US 6409610 B1
A putter is precision machined to form a concave horizontal face from the heel to toe of the hitting face. The curvature of the concave horizontal face may range from an arc of a five circle to an arc of a one-feet radius circle with the center point at the center of the hole. Thus the putter has a curvature of the horizontal or striking face ranging from the reciprocal of five feet to the reciprocal of one foot. Also provided in accordance with the present invention is a marking on the club head of the putter, the marking serving to assist with both aiming and centering. The marking is an arc of a concentric circle of the golf ball in front of the putter face and has a radius of curvature which is a function of the radius from the center point of a golf ball abutting the striking face. The marking may be used on putters having regular, non-concave striking faces.
1. A golf putter comprising:
a putter head, a hosel attached to the putter head, a shaft receiver on the hosel for receiving a shaft, the putter head having a heel portion at one end and a toe portion at the other end, a striking face, and a contoured top surface;
a marking formed on said contoured top surface, said marking having a straight line portion and a curved portion, said curved portion having a radius of curvature which is equivalent to a radius of curvature of a circle having a radius extending from an approximate center point of a regulation size golf ball to a point where said straight line portion bisects said curved portion of said marking when a golf ball is abutting said striking face.
2. The putter of
3. The putter of
4. The putter of
5. The putter of
This application is a continuation-in-part of application Ser. No. 09/114,523, filed on Jul. 13, 1998 now U.S. Pat. No. 6,045,452.
This invention relates to an improved design of a golf putter. More particularly, it relates to a putter having an improved marking enabling a golfer to more accurately line up the putt.
Putting is very important in the game of golf. On a par-72 course, one-half (36) strokes are allotted for putting. Moreover, it does not take great strength or physical ability to be a good putter. For a golfer, one stroke on a green counts just as much as any other stroke in the course.
There are two kinds of putts—long putts and short putts. A long putt may be defined as any putting requiring more than five feet to reach the cup. If the ball lies within about five feet of the hole, it is a short putt. The primary objective of the long putting is to hit the ball so that it ends within approximately three feet of the hole. Although sinking the ball in a long put is pleasant and desirable, the primary goal on long putts should be placing the ball near enough to the hole so that the next stroke will easily make the hole. In addition, for the long putts many variables such as the slope of the ground, the accuracy of the aim, the length to be traveled, and speed of the ball comes into play. The accuracy of the aim, although critically important, only plays a minor role in the overall success of the long putting. On the other hand, the accuracy is the most important factor in short putting. Other variables such as the slope of the ground, speed of the ball, and texture of the turf become less important. A short putt is very important in a game of golf not only because a missed putt will cost a stroke, but the impact it has psychologically to a player. Because of its length, every golfer, pros and amateurs alike, feels compelled to make it. When he does not make it, he thinks he missed an easy shot. Consequently, it tends to destroy a player's confidence and may affect his concentration for the rest of the game.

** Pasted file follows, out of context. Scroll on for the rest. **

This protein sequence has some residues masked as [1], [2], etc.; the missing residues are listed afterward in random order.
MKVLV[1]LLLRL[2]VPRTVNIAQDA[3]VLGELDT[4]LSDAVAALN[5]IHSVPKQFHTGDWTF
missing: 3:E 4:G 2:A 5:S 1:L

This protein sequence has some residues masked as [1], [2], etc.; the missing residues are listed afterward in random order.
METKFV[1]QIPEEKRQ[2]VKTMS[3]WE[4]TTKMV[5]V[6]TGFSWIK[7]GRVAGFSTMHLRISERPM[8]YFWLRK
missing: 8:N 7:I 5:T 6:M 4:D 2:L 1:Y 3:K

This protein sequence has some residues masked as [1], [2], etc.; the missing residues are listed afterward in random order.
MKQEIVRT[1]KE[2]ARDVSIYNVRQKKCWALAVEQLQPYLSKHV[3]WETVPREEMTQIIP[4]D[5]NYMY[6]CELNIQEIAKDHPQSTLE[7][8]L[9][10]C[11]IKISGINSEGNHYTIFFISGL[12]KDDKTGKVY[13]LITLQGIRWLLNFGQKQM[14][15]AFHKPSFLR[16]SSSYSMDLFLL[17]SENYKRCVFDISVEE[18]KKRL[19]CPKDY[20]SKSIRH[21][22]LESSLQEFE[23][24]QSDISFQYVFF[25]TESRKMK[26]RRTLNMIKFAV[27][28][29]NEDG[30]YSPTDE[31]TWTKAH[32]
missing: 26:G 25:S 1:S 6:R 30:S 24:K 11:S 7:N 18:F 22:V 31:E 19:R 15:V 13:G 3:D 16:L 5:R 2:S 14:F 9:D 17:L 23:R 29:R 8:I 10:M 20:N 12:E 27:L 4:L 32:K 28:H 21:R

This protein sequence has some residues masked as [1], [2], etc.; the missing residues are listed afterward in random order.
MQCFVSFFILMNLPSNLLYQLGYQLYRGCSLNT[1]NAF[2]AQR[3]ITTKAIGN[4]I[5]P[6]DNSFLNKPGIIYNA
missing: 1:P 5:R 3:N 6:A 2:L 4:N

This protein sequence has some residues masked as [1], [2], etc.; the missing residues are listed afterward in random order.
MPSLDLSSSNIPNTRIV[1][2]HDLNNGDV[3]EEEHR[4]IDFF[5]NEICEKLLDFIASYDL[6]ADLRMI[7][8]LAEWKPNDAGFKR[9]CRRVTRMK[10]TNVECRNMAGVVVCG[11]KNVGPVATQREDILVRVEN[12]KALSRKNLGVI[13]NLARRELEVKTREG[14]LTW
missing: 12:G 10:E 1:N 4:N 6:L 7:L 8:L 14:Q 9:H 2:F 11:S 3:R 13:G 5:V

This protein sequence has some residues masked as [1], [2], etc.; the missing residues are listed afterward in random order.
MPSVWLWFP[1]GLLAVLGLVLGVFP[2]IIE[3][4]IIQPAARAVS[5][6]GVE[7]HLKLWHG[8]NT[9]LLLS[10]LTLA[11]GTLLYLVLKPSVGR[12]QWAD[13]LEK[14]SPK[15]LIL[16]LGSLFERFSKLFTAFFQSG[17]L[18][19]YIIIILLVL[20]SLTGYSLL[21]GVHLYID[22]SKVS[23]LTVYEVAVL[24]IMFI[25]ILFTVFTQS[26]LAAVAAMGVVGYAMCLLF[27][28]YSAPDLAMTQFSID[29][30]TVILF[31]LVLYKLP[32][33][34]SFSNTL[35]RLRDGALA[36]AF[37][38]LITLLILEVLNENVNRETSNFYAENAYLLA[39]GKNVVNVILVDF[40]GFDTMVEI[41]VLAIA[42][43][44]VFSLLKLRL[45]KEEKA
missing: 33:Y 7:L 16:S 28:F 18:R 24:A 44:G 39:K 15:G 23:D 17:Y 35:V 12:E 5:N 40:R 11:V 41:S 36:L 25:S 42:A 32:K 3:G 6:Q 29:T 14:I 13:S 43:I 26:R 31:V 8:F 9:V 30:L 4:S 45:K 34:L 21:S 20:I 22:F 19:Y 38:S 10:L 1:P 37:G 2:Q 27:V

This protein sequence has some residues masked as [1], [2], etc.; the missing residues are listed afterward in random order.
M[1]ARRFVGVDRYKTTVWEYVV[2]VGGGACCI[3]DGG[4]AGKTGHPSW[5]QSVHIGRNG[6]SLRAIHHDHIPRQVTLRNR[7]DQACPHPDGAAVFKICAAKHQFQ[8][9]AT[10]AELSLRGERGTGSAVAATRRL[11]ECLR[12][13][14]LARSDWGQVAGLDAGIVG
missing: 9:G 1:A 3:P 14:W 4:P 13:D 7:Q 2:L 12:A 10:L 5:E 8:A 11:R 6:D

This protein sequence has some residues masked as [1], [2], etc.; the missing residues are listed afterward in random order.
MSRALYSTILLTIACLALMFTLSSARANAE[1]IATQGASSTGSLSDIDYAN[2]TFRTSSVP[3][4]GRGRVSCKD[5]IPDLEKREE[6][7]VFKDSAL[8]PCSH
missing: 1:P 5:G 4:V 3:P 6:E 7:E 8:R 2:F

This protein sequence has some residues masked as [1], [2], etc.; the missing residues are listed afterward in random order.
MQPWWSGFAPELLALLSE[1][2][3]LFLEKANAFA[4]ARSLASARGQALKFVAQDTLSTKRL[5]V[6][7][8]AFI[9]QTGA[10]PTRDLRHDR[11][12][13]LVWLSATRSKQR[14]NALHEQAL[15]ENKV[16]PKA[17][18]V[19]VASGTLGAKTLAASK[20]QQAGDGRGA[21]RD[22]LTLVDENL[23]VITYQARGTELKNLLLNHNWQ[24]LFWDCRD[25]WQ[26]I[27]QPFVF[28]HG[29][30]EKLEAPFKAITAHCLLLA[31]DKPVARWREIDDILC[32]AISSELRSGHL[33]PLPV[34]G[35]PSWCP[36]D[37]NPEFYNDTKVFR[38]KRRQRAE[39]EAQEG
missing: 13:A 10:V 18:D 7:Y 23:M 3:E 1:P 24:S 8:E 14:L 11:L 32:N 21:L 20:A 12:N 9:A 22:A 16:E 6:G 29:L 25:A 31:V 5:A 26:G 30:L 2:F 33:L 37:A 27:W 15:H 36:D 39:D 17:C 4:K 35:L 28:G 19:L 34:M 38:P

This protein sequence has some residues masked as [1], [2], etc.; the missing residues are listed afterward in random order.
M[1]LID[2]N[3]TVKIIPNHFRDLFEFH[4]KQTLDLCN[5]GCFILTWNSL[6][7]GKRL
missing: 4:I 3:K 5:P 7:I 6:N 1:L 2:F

In a putting situation, the direction of the putt is dictated by the path of the clubhead and the face angle at impact. The path is important and affects direction, but the face angle of the putter at impact is also very important in determining direction. Providing the green within five feet of the hole has no significant slope and texture of the turf is uniform, successful short putting should require the path of the clubhead directly aimed to center of the hole, and club face angle precisely perpendicular to the line between clubhead and the hole. In addition, the center of the ball should be precisely aligned with the marker on top of the putter that generally indicates location of the center of gravity in the toe to heel direction. An infinitesimal deviation from these is the reason for a miss of the short putt. To miss the hole that is four inches wide, from five feet distance the deviation of a face angle from perpendicular to the straight line to the hole must be so small it will not be discernable to the naked eyes. Every player carefully adjusts the face angle of the putter and aligns the ball to the center of gravity marker before he strokes the ball. Nevertheless, a putt is missed because the face of the putter is not truly perpendicular to the direction of the hole, and the ball is off the center of gravity. To achieve a perfect alignment every time, a finely adjusted machine tool is needed. Since hand and eye coordination of a human being is much less precise than a machine, a mistake will occur and a missed putt is the result. The present invention is directed to reducing the small inaccuracies that occur with the prior art putters and automatically compensating for mis-struck putts.